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Tacoma lawmaker calls for changes to payday-like loan bill

Post by Jimmy Lovaas / The News Tribune on March 25, 2013 at 6:22 pm |
March 25, 2013 7:02 pm

Rep. Steve Kirby, D-Tacoma
Rep. Steve Kirby, D-Tacoma

Tacoma Democratic Rep. Steve Kirby says he will be proposing some “significant changes” to a payday lender-backed proposal making its way through the House. He said the end result would be a loan product that could replace payday loans.

Senate Bill 5312 would allow lenders to make a new type of high-interest unsecured loan – sort of like a payday loan with an installment plan. Kirby said the changes he will be pushing for would make the bill more consumer-friendly.

Opponents of the bill, like Sen. Sharon Nelson, D-Maury Island, said the proposed changes are being used to “peddle a loan product that lets predatory lenders like Moneytree circumvent the 2009 payday loan reforms.” Nelson called the plan “payday loans on steroids”.

Kirby provided The News Tribune an advance look at some of the changes he plans to offer, but stressed the changes weren’t official yet. He said he hopes to get the formal wording complete before the Mar. 28 public hearing in front of the House Committee on Business & Financial Services. Kirby is the committee’s chair.

Here’s a list of the changes Kirby said he wants:

Shorter loans: The Senate version of the bill allows for 6-18 month loans. Kirby said he wants to see the loans capped at 12 months.

Partial origination fee rebate: Kirby said he wants lenders to rebate up to half of the loan’s 15 percent origination fee if the loan is paid off early. The Senate version of the bill has no such rebate provision.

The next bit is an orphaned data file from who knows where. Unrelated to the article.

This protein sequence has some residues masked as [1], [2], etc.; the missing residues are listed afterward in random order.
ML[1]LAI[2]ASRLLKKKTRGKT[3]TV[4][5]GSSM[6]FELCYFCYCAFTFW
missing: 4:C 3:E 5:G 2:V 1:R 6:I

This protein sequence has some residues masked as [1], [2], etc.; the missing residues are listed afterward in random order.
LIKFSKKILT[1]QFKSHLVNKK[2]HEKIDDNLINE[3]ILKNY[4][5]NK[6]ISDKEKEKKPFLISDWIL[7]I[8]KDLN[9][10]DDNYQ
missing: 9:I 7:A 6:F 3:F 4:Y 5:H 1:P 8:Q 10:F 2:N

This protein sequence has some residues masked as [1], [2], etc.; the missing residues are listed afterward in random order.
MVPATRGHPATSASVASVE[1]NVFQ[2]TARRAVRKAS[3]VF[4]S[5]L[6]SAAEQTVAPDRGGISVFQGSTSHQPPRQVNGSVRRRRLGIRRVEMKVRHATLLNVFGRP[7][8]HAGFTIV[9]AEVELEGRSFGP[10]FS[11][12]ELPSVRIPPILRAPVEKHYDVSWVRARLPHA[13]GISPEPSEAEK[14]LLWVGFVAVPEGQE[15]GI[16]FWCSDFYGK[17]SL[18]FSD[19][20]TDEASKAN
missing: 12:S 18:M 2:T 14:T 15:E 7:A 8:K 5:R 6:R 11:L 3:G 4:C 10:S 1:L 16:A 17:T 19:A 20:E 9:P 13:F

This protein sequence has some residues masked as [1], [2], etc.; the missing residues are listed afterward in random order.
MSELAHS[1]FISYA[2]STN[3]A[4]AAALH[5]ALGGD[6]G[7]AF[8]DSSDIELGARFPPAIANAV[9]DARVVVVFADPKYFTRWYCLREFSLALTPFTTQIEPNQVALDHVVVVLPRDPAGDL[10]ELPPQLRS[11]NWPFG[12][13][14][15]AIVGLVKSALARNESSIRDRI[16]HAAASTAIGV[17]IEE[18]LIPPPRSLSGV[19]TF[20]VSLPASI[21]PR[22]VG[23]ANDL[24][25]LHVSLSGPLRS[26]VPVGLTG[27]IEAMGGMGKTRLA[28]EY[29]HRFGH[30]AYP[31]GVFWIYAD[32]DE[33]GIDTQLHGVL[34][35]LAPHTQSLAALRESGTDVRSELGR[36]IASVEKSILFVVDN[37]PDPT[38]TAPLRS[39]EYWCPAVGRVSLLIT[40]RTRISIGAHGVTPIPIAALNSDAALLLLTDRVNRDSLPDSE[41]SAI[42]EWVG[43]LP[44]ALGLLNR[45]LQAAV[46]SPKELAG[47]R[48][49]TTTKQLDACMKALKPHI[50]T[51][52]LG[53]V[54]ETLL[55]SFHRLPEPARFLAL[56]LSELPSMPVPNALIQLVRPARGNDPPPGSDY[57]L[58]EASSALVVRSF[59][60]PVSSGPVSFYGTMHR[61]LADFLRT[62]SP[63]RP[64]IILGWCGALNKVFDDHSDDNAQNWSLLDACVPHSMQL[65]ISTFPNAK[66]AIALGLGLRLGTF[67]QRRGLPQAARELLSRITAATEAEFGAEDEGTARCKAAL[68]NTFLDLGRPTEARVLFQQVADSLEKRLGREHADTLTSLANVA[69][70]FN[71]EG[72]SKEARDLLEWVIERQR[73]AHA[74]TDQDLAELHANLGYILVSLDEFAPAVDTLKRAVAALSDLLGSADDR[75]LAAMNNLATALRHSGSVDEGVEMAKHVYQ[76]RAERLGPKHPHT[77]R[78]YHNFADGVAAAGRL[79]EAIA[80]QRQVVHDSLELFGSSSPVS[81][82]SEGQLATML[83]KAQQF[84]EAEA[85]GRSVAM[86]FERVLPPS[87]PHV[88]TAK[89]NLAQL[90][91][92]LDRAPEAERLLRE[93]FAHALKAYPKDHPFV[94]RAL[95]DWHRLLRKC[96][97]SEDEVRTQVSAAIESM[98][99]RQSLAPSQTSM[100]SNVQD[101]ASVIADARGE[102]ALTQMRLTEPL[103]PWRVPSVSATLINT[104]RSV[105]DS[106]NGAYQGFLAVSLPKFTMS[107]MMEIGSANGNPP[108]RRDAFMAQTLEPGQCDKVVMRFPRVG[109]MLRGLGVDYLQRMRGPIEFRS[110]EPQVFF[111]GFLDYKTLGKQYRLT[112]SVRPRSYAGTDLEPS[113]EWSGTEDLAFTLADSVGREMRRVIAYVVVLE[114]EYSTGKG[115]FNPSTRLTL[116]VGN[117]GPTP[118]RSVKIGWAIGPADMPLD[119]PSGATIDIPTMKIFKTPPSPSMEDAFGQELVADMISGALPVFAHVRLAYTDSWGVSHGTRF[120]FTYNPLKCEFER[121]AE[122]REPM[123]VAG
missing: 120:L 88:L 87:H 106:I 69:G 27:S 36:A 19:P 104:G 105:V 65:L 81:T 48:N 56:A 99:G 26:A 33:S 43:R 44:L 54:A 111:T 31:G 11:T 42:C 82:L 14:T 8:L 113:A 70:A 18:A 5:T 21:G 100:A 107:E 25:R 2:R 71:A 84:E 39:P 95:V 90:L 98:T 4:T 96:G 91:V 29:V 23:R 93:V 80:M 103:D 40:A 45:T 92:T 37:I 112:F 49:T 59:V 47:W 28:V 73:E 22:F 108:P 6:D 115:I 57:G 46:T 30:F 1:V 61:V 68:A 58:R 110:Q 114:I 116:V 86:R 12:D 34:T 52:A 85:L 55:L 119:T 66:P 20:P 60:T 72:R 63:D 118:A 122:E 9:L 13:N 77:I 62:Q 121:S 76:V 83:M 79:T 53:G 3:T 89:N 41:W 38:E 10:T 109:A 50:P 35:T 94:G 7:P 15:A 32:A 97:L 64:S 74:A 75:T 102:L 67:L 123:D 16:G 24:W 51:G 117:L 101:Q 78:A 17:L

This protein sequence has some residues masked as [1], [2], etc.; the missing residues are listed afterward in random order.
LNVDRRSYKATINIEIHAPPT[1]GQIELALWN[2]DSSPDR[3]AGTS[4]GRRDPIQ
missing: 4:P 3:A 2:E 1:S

Capped monthly maintenance fee: The Senate version of the bill allows a monthly service fee of $7.50 per $100 borrowed; which on a $1500 loan would be $112.50. Kirby said he wants the fee capped at $90. Additionally, Kirby said the maintenance fee wouldn’t be charged if the loan were paid in less than 30 days.

Capped delinquent payment penalty: Kirby said he wants the penalty capped at $25, and only one penalty could be charged per loan. The Senate version of the bill allows a penalty of up to 10 percent of the missed payment.

Loan limits: Kirby said he wants the loans tracked using the same database the state uses to track payday loans. He said borrowers would be limited to 12 loans per year, and could only have one outstanding loan at a time. The Senate version of the bill has no such cap.

Repayment plan: Kirby said he wants lenders to offer a repayment plan if a borrower defaults on a loan.

Restrictions on military: Kirby said he plans to propose language restricting military members from taking out the new loan. The Senate version has no such restriction. Kirby said the Department of Defense (DOD) has expressed concerns over the bill. DOD restrictions enacted in 2007 prohibit lenders from making certain types of high-interest short-term loans to military personnel.
Financial literacy fee: Kirby said he wants lenders to pay a $1 fee for each loan they make. He said the money would be directed to a financial literacy program run by the Department of Financial Institutions.

Early payment disclosure: Kirby said he wants lenders to disclose to borrowers the option of paying off the loan early.

Before coming to the House, Senate Bill 5312 passed the Senate with a 30-18 vote. Sen. Steve Hobbs, D-Lake Stevens, is the bill’s prime sponsor.

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